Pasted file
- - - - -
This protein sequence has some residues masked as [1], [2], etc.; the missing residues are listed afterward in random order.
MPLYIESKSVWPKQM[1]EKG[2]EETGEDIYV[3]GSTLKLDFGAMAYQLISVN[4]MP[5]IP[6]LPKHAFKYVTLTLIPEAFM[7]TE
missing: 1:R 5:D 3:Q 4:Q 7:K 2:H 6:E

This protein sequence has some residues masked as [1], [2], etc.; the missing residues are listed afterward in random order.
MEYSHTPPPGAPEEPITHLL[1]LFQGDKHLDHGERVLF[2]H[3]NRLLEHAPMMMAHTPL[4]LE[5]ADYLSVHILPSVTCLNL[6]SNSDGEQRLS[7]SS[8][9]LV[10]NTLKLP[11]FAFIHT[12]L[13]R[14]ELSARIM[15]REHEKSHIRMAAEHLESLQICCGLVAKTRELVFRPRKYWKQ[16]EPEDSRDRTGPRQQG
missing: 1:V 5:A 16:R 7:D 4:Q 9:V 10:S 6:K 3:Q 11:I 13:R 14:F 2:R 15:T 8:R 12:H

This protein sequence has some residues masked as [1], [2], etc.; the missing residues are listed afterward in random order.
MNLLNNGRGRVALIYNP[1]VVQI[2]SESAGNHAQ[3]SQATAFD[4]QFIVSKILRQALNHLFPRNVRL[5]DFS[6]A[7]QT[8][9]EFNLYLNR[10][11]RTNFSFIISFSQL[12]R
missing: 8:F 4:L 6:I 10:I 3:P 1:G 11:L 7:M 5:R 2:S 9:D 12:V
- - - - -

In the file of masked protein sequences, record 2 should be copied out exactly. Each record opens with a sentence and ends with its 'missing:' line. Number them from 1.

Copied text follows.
This protein sequence has some residues masked as [1], [2], etc.; the missing residues are listed afterward in random order.
MEYSHTPPPGAPEEPITHLL[1]LFQGDKHLDHGERVLF[2]H[3]NRLLEHAPMMMAHTPL[4]LE[5]ADYLSVHILPSVTCLNL[6]SNSDGEQRLS[7]SS[8][9]LV[10]NTLKLP[11]FAFIHT[12]L[13]R[14]ELSARIM[15]REHEKSHIRMAAEHLESLQICCGLVAKTRELVFRPRKYWKQ[16]EPEDSRDRTGPRQQG
missing: 1:V 5:A 16:R 7:D 4:Q 9:V 10:S 6:K 3:Q 11:I 13:R 14:F 2:R 15:T 8:R 12:H